683Note here that the !GetCapabilities and !DescribeProcess requests will return odd results as we didn't modified any metadata informations, you can edit the .zcfg files to set correct values. By the way it can be used for testing purpose, as the input and output get the same name and default/supported formats.
    684684
    685685==== Python Version ====
     
    737737}}}
    738738
    739 Then definition of the ConvexHull and Centroid Services can be achieved using the following code :
     739Then definition of the !ConvexHull and Centroid Services can be achieved using the following code :
    740740
    741741{{{
     
    760760}}}
    761761
    762 Note, that in Python you also need to use ConvexHull to deal with MultiPolygons.
    763 
    764 You must now copy the Boundary.zcfg file as we explained for the C version in ConvexHull.zcfg and Centroid.zcfg respectively and then, use make install command to re-deploy and test your Services Provider.
     762Note, that in Python you also need to use !ConvexHull to deal with MultiPolygons.
     763
     764You must now copy the Boundary.zcfg file as we explained for the C version in !ConvexHull.zcfg and Centroid.zcfg respectively and then, use make install command to re-deploy and test your Services Provider.
    765765
    766766=== Create the Buffer Service ===
    767767
    768 We can now work on the Buffer Service, which takes more arguments than the other ones. Indeed, the code is a bit different from the one used to implement the Boundary, ConvexHull and Centroid Services.
     768We can now work on the Buffer Service, which takes more arguments than the other ones. Indeed, the code is a bit different from the one used to implement the Boundary, !ConvexHull and Centroid Services.
    769769
    770770The Buffer service also takes an input geometry, but uses a BufferDistance parameter. It will also allow you to define LitteralData block as the BufferDistance will be simple integer value. The read access to such kind of input value is made using the same function as used before.
     
    811811You may have noted that the above code check if a BufferDistance input was passed to the service. If not, we will use 1 as the default value, which explains why you do not have to use one more input to your previous queries.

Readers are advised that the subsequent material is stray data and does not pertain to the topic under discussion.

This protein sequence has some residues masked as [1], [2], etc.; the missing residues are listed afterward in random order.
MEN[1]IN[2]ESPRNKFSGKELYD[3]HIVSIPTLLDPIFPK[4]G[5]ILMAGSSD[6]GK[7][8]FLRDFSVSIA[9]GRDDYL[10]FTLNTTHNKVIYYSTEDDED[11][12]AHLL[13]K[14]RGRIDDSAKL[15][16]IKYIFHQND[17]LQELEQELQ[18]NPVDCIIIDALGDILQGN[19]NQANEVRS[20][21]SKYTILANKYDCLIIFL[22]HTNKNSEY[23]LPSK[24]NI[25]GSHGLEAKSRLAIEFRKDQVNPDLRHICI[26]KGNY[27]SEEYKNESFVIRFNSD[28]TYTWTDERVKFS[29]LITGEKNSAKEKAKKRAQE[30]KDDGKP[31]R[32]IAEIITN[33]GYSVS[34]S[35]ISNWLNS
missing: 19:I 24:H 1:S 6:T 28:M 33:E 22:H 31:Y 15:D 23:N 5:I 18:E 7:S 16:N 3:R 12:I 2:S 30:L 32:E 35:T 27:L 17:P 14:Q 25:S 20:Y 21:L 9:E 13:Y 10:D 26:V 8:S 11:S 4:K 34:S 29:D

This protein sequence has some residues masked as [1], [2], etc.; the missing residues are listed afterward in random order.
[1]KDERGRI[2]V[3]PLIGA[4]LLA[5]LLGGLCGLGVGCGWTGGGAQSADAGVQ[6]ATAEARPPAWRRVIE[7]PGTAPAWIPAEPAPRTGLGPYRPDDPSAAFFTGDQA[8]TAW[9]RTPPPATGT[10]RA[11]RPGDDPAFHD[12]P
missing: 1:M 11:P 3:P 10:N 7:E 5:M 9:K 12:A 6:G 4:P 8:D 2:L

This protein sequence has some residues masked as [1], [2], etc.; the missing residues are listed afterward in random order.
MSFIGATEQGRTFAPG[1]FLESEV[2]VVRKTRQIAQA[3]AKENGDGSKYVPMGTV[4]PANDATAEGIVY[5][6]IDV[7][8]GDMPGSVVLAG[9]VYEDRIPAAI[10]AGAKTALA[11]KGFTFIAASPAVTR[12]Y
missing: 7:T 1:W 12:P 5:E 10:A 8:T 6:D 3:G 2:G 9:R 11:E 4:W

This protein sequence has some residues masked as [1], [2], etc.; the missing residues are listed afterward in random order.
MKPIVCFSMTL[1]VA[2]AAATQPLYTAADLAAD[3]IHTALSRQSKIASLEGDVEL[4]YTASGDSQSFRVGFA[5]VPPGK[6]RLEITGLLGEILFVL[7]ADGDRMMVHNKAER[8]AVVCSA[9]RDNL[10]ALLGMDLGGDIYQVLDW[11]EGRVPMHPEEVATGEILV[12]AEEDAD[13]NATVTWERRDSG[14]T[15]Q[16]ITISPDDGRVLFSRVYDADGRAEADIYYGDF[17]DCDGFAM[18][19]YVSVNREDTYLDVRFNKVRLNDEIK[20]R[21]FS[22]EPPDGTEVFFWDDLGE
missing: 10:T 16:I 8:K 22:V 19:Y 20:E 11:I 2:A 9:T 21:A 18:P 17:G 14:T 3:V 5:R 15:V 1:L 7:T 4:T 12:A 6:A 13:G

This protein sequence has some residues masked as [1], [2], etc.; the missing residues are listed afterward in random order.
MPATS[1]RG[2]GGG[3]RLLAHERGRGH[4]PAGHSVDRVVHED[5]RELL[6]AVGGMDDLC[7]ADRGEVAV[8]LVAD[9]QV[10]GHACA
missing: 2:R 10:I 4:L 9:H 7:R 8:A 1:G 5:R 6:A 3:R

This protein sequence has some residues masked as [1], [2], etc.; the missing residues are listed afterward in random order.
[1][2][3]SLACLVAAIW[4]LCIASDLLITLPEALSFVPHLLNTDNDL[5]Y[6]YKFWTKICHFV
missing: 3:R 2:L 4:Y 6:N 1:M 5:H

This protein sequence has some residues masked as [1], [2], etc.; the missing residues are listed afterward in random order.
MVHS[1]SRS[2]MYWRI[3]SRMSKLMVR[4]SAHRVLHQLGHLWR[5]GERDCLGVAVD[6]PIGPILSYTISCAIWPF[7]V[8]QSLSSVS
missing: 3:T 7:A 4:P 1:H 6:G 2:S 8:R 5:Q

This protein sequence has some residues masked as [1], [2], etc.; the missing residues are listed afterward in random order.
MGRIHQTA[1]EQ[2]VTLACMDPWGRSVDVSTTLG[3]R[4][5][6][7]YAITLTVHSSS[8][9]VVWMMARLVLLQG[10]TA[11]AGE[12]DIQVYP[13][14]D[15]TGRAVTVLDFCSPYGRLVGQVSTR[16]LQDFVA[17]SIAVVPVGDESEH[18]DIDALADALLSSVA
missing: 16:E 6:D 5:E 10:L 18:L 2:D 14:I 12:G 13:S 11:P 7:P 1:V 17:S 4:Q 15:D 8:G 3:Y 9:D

812812
    813 You can change the BufferDistance value used by your Service to compute Buffer of your geometry by adding it to the DataInputs value in your request. Note that using KVP syntaxe, each DataInputs are separated by a semicolon.
     813You can change the BufferDistance value used by your Service to compute Buffer of your geometry by adding it to the !DataInputs value in your request. Note that using KVP syntaxe, each !DataInputs are separated by a semicolon.
    814814
    815815So, the previous request :
     
    882882==== The Buffer MetadataFile file ====
    883883
    884 You must add BufferDistance to the Service Metadata File to let clients know that this Service supports this parameter. To do this, please copy your orginal Boundary.zcfg file as Buffer.zcfg and add the following lines to the DataInputs block :
     884You must add BufferDistance to the Service Metadata File to let clients know that this Service supports this parameter. To do this, please copy your orginal Boundary.zcfg file as Buffer.zcfg and add the following lines to the !DataInputs block :
    885885
    886886{{{
     
    908908http://zoo-project.org/trac/browser/trunk/zoo-services/ogr/base-vect-ops/cgi-env/Buffer.zcfg
    909909
    910 You can now ask ZOO Kernel for GetCapabilities, DescribeProcess and Execute for the Buffer Service.
    911 
     910You can now ask ZOO Kernel for !GetCapabilities, !DescribeProcess and Execute for the Buffer Service.
     911